Photo/Illutration Shosei Nitta, a former Oriental and Pacific Boxing Federation bantamweight champion, adopts a fighting pose at a boxing gym in Kawasaki. (Photo by Kazuo Yamamoto)

Shosei Nitta is waging his own fight outside the boxing ring to help a fellow ex-professional boxer who spent decades on death row clear his name once and for all.

The 53-year-old, a former Oriental and Pacific Boxing Federation champion who now serves as secretary-general of the Japan Pro Boxing Association, first met Iwao Hakamada 13 years ago.

Hakamada, now 84, was sentenced to death in 1968 by the Shizuoka District Court for murdering a family of four in Shizuoka Prefecture.

The Supreme Court finalized his death sentence in 1980.

After Nitta learned from a trainee at his boxing gym in Kawasaki that Hakamada was insisting he is innocent of the crime, he couldn’t help but visit the inmate at the Tokyo Detention House.

Hakamada’s mental condition had deteriorated during his lengthy incarceration.

The two men, however, were on the same wavelength when it came to boxing.

Peering at Nitta through an acrylic partition in the visitors’ room, Hakamada told him: “You look like Popeye. You look like you can take punches.”

Nitta became vexed by the thought that the former sixth-ranked featherweight boxer could be executed anytime.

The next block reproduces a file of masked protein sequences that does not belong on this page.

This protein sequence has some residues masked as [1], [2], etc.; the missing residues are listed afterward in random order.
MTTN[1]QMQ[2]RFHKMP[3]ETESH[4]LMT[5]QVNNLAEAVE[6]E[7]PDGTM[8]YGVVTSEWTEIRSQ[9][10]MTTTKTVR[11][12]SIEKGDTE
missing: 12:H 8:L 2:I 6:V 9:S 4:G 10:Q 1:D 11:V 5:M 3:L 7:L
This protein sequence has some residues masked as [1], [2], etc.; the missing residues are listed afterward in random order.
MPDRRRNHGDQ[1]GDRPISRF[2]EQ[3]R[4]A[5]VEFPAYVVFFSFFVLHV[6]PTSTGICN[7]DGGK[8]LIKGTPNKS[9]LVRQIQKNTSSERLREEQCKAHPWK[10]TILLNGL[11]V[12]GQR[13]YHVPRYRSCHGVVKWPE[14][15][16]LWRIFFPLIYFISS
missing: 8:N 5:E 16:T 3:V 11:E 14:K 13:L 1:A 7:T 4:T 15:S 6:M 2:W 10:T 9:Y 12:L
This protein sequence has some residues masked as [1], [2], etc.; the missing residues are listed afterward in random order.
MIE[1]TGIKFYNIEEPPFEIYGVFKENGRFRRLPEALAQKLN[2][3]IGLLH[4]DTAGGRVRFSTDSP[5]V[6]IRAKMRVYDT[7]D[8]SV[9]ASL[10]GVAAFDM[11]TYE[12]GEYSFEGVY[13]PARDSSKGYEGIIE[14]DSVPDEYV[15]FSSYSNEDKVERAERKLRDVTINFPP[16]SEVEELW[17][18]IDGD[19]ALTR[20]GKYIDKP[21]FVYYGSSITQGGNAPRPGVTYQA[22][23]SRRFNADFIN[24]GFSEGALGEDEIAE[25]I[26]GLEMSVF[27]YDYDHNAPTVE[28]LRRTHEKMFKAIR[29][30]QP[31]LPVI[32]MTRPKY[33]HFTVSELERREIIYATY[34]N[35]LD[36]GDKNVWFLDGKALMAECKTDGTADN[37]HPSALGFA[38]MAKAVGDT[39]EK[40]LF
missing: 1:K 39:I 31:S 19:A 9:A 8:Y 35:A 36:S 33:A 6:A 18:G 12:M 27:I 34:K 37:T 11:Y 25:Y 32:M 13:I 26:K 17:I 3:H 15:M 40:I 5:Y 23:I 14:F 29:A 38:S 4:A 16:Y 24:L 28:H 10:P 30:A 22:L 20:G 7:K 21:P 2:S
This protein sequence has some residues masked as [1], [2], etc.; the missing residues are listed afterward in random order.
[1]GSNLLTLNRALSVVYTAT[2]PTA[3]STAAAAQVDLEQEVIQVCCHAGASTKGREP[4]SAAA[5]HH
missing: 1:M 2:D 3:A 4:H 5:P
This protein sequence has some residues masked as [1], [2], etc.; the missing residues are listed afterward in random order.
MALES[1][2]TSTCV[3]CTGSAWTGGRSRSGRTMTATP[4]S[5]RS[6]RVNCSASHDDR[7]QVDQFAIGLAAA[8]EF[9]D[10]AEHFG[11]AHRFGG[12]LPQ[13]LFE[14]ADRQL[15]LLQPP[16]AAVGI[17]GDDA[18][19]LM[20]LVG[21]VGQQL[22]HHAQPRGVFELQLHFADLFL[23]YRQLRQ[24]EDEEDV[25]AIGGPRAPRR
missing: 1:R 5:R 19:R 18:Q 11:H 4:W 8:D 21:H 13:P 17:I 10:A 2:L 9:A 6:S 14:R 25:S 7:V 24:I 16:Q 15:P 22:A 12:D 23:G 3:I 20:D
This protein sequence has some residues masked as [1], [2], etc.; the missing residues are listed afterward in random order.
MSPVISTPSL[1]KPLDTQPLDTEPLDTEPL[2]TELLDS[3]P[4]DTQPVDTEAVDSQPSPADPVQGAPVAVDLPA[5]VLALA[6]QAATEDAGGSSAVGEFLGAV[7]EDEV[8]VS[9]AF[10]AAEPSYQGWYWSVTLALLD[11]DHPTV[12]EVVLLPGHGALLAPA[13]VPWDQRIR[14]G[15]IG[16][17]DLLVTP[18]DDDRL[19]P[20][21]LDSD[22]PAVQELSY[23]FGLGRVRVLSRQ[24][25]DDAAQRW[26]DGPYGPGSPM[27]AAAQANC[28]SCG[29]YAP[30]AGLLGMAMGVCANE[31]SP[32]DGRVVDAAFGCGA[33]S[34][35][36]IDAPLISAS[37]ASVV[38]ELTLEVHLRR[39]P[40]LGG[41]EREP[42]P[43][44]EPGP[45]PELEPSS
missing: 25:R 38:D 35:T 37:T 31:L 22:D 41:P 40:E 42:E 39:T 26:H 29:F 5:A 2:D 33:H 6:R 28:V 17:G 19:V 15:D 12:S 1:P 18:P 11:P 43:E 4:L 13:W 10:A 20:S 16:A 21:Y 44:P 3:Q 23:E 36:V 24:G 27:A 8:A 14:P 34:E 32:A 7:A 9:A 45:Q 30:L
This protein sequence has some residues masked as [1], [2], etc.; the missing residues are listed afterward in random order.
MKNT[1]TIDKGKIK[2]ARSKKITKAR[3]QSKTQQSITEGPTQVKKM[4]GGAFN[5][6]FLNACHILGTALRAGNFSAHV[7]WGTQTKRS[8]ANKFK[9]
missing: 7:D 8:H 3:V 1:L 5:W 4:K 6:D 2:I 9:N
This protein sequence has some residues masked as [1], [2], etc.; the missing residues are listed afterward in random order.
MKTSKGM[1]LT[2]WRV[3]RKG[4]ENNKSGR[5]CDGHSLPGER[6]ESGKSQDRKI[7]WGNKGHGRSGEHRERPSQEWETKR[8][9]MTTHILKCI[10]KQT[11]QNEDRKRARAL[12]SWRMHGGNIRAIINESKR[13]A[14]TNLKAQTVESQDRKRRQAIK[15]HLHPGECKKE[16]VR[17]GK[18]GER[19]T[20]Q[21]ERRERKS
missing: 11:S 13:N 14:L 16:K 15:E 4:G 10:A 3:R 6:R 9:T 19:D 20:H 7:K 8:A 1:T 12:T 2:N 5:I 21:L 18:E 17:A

He organized a study session for active boxers and formed a support committee at the boxing association.

After he took on the role of the boxing association’s secretary-general in 2013, Nitta contacted world champions at home and abroad for assistance.

In March the following year, the Shizuoka District Court granted Hakamada a retrial, and he was finally released after nearly 48 years of incarceration.

As a mark of respect, the World Boxing Council presented Hakamada with an honorary championship belt.

A native of Kanagawa Prefecture west of Tokyo, Nitta was fascinated by the boxing manga “Ashita no Joe” (Tomorrow’s Joe). He turned pro when he was a student at Yokohama National University.

Nitta was 29 years old when he lost a Japanese title match for the third time.

He thought about calling it quits as a professional boxer. He had a wife and two children.

While he was staring at the tatami mats in his small apartment room, he was struck by the thought, “Don’t let defeat defeat you.”

Six months later, he won the Oriental and Pacific Boxing Federation bantamweight title.

In June 2018, the Tokyo High Court overturned the district court’s retrial order. Hakamada’s release was not rescinded due to his age and deteriorating health.

Hakamada’s lawyers appealed the decision to the Supreme Court.

Nitta has refused to give up, believing that the top court will support a retrial.

The boxing association began streaming a manga about Hakamada’s case in spring. An English version and a YouTube video of the manga with audio and sound effects are also available.

“What’s important is how you behave when you lost and when you are having a difficult time,” Nitta said, underscoring his determination to keep on fighting.